Brian Viner: The best hotel in the world? Probably

Notebook

Last weekend I stayed at what many people consider to be the best hotel in the world, the Mandarin Oriental in Hong Kong, the 1963 original and still the group's flagship. How, though, do you measure one great hotel against another and end up with the world's best?

Service, obviously, in which regard the Mandarin Oriental scored about as heavily as it's possible to score. Scarcely had we stepped off the plane – on what cynics might call a press junket but I prefer, in the manner of MPs and Fifa delegates, to call a fact-finding trip – than we were corralled by liveried drivers and swept through the airport on those buggies that normally transport the old, the lame and the Beckhams.

On our arrival at the hotel itself, even more impressively, we each had a personal receptionist waiting to whisk us to our rooms for the check-in procedure. Evidently it is considered just too tiresome to have to register in the lobby. And about 90 seconds later my luggage arrived. It is a bugbear of mine that in swanky hotels (how I like having a swanky-hotel bugbear) the hall porter insists on commandeering bags that you are perfectly able to carry yourself, then takes a little too long to deliver them, so that you're forced to flick through the 37 TV channels, twice, when all you want to do is unpack. Not at the Mandarin Oriental Hong Kong.

Needless to add, the room, dining and spa facilities all ticked the boxes, but what every good hotel also needs is a top-notch bar. The Mandarin Oriental has several, notably the Captain's Bar, an expat institution for decades, and the atmospheric M Bar on the 25th floor, which used to be a cabaret lounge, and where staff once felt compelled, very politely, to eject a boorish Australian who was attempting to get into that evening's show. They rejected his protestations that he was the act. But he was.

It was Barry Humphries, arriving in character as Sir Les Patterson, the Australiancultural attaché. I'd have chucked him out, too.

It's always interesting, however, when eastern and western cultures meet, as they do head-on in Hong Kong. On which subject, I'd been told we would be dining at one of the hotel's restaurants, the Manoir, which I took to be an outpost of the Raymond Blanc empire. I'd also heard, to my delight, that the PR woman hosting our dinner at the city's other Mandarin Oriental, the Landmark, smaller and even more chic than its older sister, would be one Vivien Leigh. Naturally these turned out to be the Man-Wah, and Vivian Li, who was no less pretty than her near-namesake, but a lot more Asian.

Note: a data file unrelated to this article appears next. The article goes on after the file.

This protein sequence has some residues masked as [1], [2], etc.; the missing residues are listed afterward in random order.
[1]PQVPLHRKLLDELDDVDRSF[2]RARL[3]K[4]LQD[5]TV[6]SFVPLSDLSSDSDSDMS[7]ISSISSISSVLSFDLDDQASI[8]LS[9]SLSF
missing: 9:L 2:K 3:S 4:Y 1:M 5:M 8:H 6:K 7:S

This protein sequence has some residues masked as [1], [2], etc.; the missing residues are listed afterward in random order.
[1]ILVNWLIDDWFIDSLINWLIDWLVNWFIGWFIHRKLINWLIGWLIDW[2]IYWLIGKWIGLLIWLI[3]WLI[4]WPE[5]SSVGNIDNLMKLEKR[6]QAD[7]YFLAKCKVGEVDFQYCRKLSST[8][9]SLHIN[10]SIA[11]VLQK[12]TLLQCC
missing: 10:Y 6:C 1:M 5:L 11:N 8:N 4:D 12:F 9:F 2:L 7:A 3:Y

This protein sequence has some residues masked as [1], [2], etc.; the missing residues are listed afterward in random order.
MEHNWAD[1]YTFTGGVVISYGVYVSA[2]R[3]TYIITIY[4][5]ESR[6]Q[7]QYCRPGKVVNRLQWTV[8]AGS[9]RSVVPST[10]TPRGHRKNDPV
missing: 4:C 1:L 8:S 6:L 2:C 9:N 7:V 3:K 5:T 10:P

Cary Grant wasn't all he was cracked up to be



The long flight out to Hong Kong, and back again, afforded lots of time to catch up on films, and happily the carrier was Air New Zealand, which has a splendidly extensive in-flight entertainment system. I watched four new releases, and also one very old release, Alfred Hitchcock's mistaken-identity thriller North By Northwest.

Now, a few weeks ago I got some abusive letters for suggesting in this column that many of the stars of Hollywood's so-called golden age, for all that they remain screen legends, weren't actually much cop at acting. Well, I'm bracing myself for more of the same, because, while there are plainly plenty of exceptions – Spencer Tracy and Bette Davis spring to mind – I'd challenge anyone of discernment to watch North By Northwest and tell me that Cary Grant was a good actor.

Effortlessly stylish, of course; nobody ever had more style. A decent light comedian, sometimes. But a convincing actor? Definitely not. Some Like It Hot came out in the same year, 1959, and I reckon that Tony Curtis was better at acting Cary Grant than Cary Grant was at acting. In fairness, Grant wasn't helped by the plot, which is risibly porous. Would such an urbane man about town as Roger Thornhill, Grant's character, still live with his mother, even in 1959? I doubt it.

Ironically, Ernest Lehman's dialogue, unbelievably clunky in parts, has been praised by a journalist called Nick Clooney, for whom North By Northwest was "certainly Alfred Hitchcock's most stylish thriller". The irony is that Nick Clooney is best known these days as the father of George Clooney, for my money an infinitely superior actor to Grant.

All that said, the iconic scene in which our hero flees the crop-dusting plane remains genuinely exciting. And I think I may have identified one other marvellous legacy of North By Northwest: Thornhill, handsomely rugged and impeccably dressed, was a Madison Avenue advertising executive, and surely the model that Matthew Weiner had in mind for Don Draper when he created the brilliant Mad Men.

We didn't get days off for bad weather in my day



My daughter, now 17, was seven years old before she saw snow, which rather suggests that Britain's climate has changed even in the past decade, given how much of the stuff we've had these last few winters. Whatever, out here in rural Herefordshire she and her two younger brothers are given "snow days", meaning no need to go to school, at the first sign that a single country lane might be blocked.

Whether this is the modern fear of litigation – the prospect of parents suing if their car goes through a hedge while trying to get little Teddy to his lessons – I don't know. But what happened to the Shackleton spirit, the British determination to conquer the elements? I don't remember ever getting a snow day in my childhood.

b.viner@independent.co.uk

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